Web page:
The function of the wiring harness is to conduct the smoke from one device to another. When the wiring springs a leak and lets all the smoke out of the system, nothing works afterward.
Starter motors were considered unsuitable for British motorcycles for some time largely because they consumed large quantities of smoke, requiring very unsightly large wires.
It has been reported that Lucas electrical components are possibly more prone to electrical leakage than their Bosch, Japanese or American counterparts. Experts point out that this is because Lucas is British, and all things British leak. British engines leak oil, British shock absorbers, hydraulic forks and disk brake systems leak fluid, British tires leak air and British Intelligence leaks national defence secrets. Therefore, it follows that British electrical systems must leak smoke. Once again, the logic is clear and inescapable.
In conclusion, the basic concept of transmission of electrical energy in the form of smoke provides a logical explanation of the mysteries of electrical components - especially British units manufactured by Joseph Lucas, Ltd.

"A gentleman does not motor about after dark."”
Joseph Lucas (1842 - 1903)
The last jokes on the nay-sayers, as the Lucas Company is now a thriving multinational company laughing their way to the bank and smiling as vintage 'restorationists' scour the world looking for those genuine (malfunctioning, smoke loosing) Lucas parts!
Not being a vintage motorcycle enthusiast, though I like to admire them, and definitely not being a restoration mechanic … if I hadn’t been invited I’d never have heard of Joseph Lucas. Mr. Lucas they won’t be motoring, they’ll be pushing, after all, I expect they are all gentlemen (and ladies of course.)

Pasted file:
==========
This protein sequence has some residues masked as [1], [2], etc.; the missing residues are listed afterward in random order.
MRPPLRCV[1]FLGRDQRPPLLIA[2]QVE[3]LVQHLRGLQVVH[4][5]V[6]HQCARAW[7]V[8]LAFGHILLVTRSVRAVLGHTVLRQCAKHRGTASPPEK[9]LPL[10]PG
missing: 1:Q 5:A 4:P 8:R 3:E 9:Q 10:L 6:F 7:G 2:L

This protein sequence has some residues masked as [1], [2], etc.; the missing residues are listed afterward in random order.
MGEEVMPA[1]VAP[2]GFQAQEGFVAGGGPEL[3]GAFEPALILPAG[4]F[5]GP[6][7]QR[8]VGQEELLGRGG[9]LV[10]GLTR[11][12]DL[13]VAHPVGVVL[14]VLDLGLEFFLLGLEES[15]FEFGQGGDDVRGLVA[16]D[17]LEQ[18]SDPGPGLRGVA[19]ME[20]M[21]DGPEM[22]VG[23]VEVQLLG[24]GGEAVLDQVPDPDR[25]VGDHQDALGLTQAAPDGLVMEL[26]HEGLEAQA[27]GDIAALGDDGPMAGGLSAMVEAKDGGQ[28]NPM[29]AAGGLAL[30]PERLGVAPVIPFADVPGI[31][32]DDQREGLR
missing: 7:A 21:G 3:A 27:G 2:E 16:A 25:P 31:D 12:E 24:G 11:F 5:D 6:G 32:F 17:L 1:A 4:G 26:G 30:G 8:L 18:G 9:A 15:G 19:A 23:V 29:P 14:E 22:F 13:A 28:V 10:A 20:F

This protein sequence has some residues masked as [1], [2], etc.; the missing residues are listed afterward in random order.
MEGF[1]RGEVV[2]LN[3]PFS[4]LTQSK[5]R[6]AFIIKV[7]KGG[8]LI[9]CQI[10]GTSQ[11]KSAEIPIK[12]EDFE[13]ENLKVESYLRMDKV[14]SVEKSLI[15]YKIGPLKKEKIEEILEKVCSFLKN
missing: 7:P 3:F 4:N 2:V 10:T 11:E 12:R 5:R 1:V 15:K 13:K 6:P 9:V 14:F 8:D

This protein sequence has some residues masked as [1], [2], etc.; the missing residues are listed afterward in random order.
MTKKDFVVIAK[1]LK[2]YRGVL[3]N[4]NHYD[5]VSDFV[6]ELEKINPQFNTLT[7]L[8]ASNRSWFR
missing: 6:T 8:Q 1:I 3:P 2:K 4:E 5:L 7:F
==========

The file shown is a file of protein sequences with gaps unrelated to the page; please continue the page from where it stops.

I’ve learned a bit this weekend and I’ll keep you posted.

Sunday, February 9, 2014

If You Can’t Ride … Dream!

The snow is (I've lost count of how many feet) deep. Right now riding season is just a dream and so my philosophy is, if you can’t ride … dream!

You might remember I started dreaming at the International Motorcycle Show in January and did a little shopping at the same time. Thursday, a month almost to the day later, Canada Post left a little love note in my mail box letting me know the new luggage had finally arrived.

Excitement abounded as I unpacked the gear, the family not offering a bit of advice on how to insert the ridged bottoms into the saddle bags.

Proudly, it was done – (one saddle bag, molded top, a bit squished from shipping) and sitting on the dining room table. Now what? Put them back in the shipping box and store them until – who knows when. They look a little small, and they're not expandable, time will tell.

So, here’s what I got to replace the sorely disappointing* Gears luggage.